No Daily Patch Needed

Hebrews 7

Hebrews 7 24 25 NIV

So often when we pray for ourselves or for others, we are concerned about certain specific things that are happening in the present moment of our life or their life.  This is okay, because sometimes we feel so overwhelmed by a situation or weakness in our life, that we want immediate help.  We fall on our faces or knees and plead for help in this particular situation or with this particular weakness, but never see the whole picture.  That’s because we are human, after all.  We often can’t see past the present moment. We want to put patches on what is torn or broken. We feel the pain right now, we experience the embarrassment of a sin and hope no one else notices, or we share in part with another in their present experience.  All of that is well and good as we plead for ourselves and intercede for others.  But then a new day comes, laced with all the same trials, tribulations, and temptations of life all over again and we look for another patch.

That was the life of a priest before the time of Christ.  Before a priest could do his job of offering up sacrifices for the sins of others, he first had to take care of his own personal business—his own sins, his own cares, his own violations.  So, each day, as he lit the fire to begin his godly work, he took inventory of the sins of his people and his own sins (Hebrews 7: 27).  Day after day, moment by moment, his mind raced with all these shortcomings.  His job was difficult and exhausting.

Then Christ came and became the high priest, and He holds this position permanently and forever (Hebrews 7:24).  He was after-all, “holy, innocent, unstained, separated from sinners, and exalted above the heavens” (Hebrews 7: 26).  Not only that but “He has no need, like those high priests, to offer sacrifices daily, first for his own sins and then for those of the people, since he did this once for all when he offered up himself” (Hebrews 7:27).   The daily grind of fire building, killing a sacrifice, inner-searching, and finally offering up prayers ended.  Jesus paid it all.

That does not mean we do not pray for others or ourselves.  Indeed Peter says that we are to be “a royal priesthood” (I Pet 2:9), meaning we are to pray for others.  But unless and until we accept without question and wholly the atonement of Jesus in our lives, the daily grind of being a priest will continue for us. We will never get out of that cycle of embarrassment, regret, remorse and the need to pray for that “daily patch” to cover our sins along with the sins of those for whom we pray.

Jesus lives to make intersession for us (Hebrews 7:25), He prays for us continually.  It is because of His intercession that we can do our work of intercession for others.  It is all possible because Jesus has saved us to the uttermost.  No daily patch needed.  Jesus saves us totally and at all times.  Once we believe this as a little child of God, and we draw near to God through Him, He is able to save us to the uttermost! (Hebrews 7: 25).  Then, with full assurance of our own atonement, we can put our full energy into praying for others which is our greatest work.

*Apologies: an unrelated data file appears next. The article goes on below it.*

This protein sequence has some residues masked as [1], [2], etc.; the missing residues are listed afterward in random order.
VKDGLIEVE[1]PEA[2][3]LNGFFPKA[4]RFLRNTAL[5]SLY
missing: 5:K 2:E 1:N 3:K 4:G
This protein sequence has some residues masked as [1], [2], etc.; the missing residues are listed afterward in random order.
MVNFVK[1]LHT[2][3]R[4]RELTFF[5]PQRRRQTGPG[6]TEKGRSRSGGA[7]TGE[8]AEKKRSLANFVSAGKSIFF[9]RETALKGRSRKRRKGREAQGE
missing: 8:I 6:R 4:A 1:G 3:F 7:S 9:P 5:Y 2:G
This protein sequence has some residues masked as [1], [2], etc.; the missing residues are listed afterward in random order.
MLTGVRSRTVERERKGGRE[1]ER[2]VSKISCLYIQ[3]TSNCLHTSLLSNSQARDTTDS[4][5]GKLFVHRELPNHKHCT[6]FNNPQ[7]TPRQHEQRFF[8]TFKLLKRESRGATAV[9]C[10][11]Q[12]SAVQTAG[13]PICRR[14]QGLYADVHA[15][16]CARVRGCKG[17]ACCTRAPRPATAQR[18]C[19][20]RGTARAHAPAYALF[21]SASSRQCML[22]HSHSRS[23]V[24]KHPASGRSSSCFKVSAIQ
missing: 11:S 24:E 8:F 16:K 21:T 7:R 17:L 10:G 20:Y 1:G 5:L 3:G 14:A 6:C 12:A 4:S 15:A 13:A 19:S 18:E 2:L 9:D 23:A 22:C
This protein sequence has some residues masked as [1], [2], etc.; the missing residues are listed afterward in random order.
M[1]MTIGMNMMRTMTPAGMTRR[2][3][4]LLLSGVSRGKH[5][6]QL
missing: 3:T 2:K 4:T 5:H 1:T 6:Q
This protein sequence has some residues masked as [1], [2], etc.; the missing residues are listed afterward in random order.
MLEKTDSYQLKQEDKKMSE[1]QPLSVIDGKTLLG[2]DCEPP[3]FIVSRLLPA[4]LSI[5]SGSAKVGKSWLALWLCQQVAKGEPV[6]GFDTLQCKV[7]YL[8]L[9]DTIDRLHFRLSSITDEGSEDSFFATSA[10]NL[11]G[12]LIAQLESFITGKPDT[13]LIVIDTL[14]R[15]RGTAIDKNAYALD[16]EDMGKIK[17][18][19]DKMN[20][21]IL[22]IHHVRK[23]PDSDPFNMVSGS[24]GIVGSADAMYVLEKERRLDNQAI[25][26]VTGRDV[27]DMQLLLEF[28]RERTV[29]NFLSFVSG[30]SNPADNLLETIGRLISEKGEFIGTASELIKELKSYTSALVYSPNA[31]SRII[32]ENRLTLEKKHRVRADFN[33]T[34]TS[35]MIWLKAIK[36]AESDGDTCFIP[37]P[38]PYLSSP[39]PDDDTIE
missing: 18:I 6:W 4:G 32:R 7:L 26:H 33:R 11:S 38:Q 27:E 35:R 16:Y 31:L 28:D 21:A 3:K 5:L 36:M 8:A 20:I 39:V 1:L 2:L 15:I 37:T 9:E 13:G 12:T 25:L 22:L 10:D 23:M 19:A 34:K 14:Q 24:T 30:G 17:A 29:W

Luke Elwell

 

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Hope and the Faith of Abraham 

Hebrews 6

Hebrews 6 15

In Genesis God appeared to Abraham and made him a promise: “Through your seed shall all peoples of the earth be blessed,” (Genesis 22:17-18).

The immediate seed was Isaac, born of Abraham’s old age; but the ultimate Seed is Jesus. It is through faith in Jesus Christ that this promise is fulfilled, and all the peoples of the earth are blessed through Abraham.

This promise was later confirmed by an oath, God swearing by himself (because there was nothing greater to swear by) that he would fulfill what he had said. The writer is simply pointing out that Abraham had faith and believed God’s promise.

Why did he believe it? It was not because he immediately saw it fulfilled! There were twenty-five long, weary years before Isaac was born, and in the meantime, Abraham and his wife, Sarah, were growing older and had passed the time of life when it was possible to have children. Through multiple opportunities to doubt, Abraham believed that God would do what he said he would do.

We have become too eager for immediate results. I’ve heard people say, “I’ve tried prayer/church but it doesn’t seem to work.” It seems to me that is putting it the wrong way. People who are looking for immediate results tend to drift when it doesn’t happen the way they want. But the one who sees no longer needs to believe. Faith is not found in sight. It is believing in what we cannot see.